In Uncategorized on February 6, 2005 at 4:30 pm

moving beyond name, class and major

On Monday morning at 8 a.m. we gathered for the first time. After the professor made an inane joke about our ability to locate the classroom and provided a brief synopsis of the course, we began the ritual introductions. “my name is bobby” the smiling Korean-American student sitting two seats to the right announced. “last year I completed my MDIV at Gordon-Conwell and am now close to completing my Th. M in preaching. My beautiful wife Claire is a third-grade teacher and our heart’s desire is to do church planting in Japan. As soon as we raise three-quarters of our funds, which we hope to do by next September, we should be on our way!” After bobby stopped speaking, the professor accentuated the student’s curriculum vitae by telling us that bobby was also a bar-certified lawyer in the state of California.

“My name is john,” the student on my right admitted. “I am a third year MDIV student who, Lord-willing, will graduate this May. My wife Wendy and I live in New Hampshire and we serve as youth pastors for a small church in North Union, Maine.” After another ill-fated attempt at humor the professor asked john what his life’s passion was. “My wife and I would eventually like to develop a residential community in which foster children and troubled youths from the ages of 18-22 could make a more effective transition into adulthood.” My ears perked up at the mention of incarnational ministry and I made a personal note to connect with John during the break. His desire to pursue this type of ministry suggested that he could be a useful ally throughout this spring campaign.

After the professor made a remark about the “fascinating” group that had gathered for this class, he glanced in my direction. At that moment, I had a decision to make. Was I going to provide the class with my less than impressive curriculum vitae or was I going to split the curtain and give them a brief glimpse of my heart. 99 times out of 100, when faced with this conundrum, I choose the former option. For some reason, last Monday, I chose the latter.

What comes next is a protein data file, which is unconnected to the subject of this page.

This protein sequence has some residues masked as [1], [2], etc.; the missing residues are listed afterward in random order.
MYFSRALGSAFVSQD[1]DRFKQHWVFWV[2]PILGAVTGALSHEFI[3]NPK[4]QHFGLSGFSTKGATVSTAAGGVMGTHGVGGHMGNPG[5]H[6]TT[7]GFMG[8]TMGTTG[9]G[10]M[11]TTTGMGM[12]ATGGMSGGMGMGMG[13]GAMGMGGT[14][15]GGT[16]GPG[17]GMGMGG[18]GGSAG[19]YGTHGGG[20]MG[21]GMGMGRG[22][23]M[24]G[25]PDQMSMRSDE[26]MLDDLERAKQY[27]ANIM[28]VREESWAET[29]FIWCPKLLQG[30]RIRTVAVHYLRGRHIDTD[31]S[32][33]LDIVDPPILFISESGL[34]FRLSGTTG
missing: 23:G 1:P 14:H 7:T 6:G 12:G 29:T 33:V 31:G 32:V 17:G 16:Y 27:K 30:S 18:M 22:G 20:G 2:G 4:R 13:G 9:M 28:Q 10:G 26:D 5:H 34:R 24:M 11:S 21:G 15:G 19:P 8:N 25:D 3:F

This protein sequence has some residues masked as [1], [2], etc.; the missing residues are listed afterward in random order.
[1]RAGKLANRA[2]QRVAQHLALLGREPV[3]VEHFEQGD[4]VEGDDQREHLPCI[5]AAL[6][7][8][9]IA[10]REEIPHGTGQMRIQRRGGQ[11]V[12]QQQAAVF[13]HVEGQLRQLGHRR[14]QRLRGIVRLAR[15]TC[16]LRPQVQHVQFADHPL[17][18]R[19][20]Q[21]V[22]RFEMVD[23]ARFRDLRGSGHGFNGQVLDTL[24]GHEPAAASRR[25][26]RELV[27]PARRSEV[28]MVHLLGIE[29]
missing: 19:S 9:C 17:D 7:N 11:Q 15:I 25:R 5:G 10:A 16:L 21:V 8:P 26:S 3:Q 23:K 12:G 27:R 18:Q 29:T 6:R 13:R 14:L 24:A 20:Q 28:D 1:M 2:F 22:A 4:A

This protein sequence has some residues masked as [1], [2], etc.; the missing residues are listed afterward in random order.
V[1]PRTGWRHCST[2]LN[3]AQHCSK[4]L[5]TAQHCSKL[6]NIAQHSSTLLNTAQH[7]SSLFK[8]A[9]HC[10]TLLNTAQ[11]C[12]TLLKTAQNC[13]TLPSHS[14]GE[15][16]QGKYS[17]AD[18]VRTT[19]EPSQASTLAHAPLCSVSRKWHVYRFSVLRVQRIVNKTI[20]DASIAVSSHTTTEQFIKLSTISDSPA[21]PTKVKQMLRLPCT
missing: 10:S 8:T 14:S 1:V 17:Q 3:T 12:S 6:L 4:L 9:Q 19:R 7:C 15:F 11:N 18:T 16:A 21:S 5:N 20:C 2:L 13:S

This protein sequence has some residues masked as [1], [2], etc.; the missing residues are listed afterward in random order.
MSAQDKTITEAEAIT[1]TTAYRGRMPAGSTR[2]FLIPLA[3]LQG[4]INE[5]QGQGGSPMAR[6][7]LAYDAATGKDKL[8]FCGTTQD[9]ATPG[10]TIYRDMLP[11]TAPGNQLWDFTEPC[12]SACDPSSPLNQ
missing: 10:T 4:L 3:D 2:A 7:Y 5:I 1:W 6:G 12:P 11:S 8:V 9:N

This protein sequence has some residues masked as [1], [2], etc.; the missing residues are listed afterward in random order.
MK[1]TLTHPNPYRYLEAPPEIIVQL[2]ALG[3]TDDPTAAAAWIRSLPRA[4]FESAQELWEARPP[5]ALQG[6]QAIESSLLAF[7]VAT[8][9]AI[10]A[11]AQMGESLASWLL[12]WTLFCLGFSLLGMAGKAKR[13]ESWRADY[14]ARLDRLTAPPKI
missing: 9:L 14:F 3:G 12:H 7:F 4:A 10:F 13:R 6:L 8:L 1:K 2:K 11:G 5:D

“My name is Jeff Gentry,” I began. “I am beginning my third, third year of seminary, I lead a home church in Beverly that is known as the Sinners and Saints Christian Community and I make a living mass-marketing The Purpose-Driven Life. Although I sell hundreds of copies of the Purpose-Driven Life a week, I deplore the work.” At this point I knew it was time to lay the cards on the table. “In all honesty, I think that coming to Seminary was a mistake. During the summer between my graduation from Bible college and my matriculation at Gordon-Conwell, I worked with the L’Arche Daybreak Community in Toronto, Canada. You may have heard about this community because Henri Nouwen was pastor there for a number of years. However, I never met him since he died four years prior to my arrival. At L’Arche I was learned more about loving people, the vitality of faith and beauty of community than I could have learned in a hundred years of either Bible college or seminary. However, in the midst of practicing the spirituality of cleaning toilets and assisting the poor I was offered a fifty-percent scholarship to Gordon-Conwell. Since I realized that I would probably never be able to attend Seminary without this scholarship I made the move from L’Arche. Although this move was clearly a mistake, God has redeemed the time by enabling me to take root in this community and attempt to fuse my passions for proclamation and compassion. Recently I have been offered a part-time job with Beverly Bootstraps, which is the leading social service organization in Beverly. I hope that this part-time job blossoms into a full-time position, so that I can have an occupation that lines up with my vocation and put the Purpose-Driven job behind me. I also hope to remain faithful to the little community that God has enabled me to be a part of.” With that, I shut my mouth.

When I began this post, I wanted to tell you a little about the significance of my L’Arche experience. However, I don’t think I am ready to reduce that experience to words or, quite honestly, share that with you. That being said, I think that recounting my introduction is a good first step.


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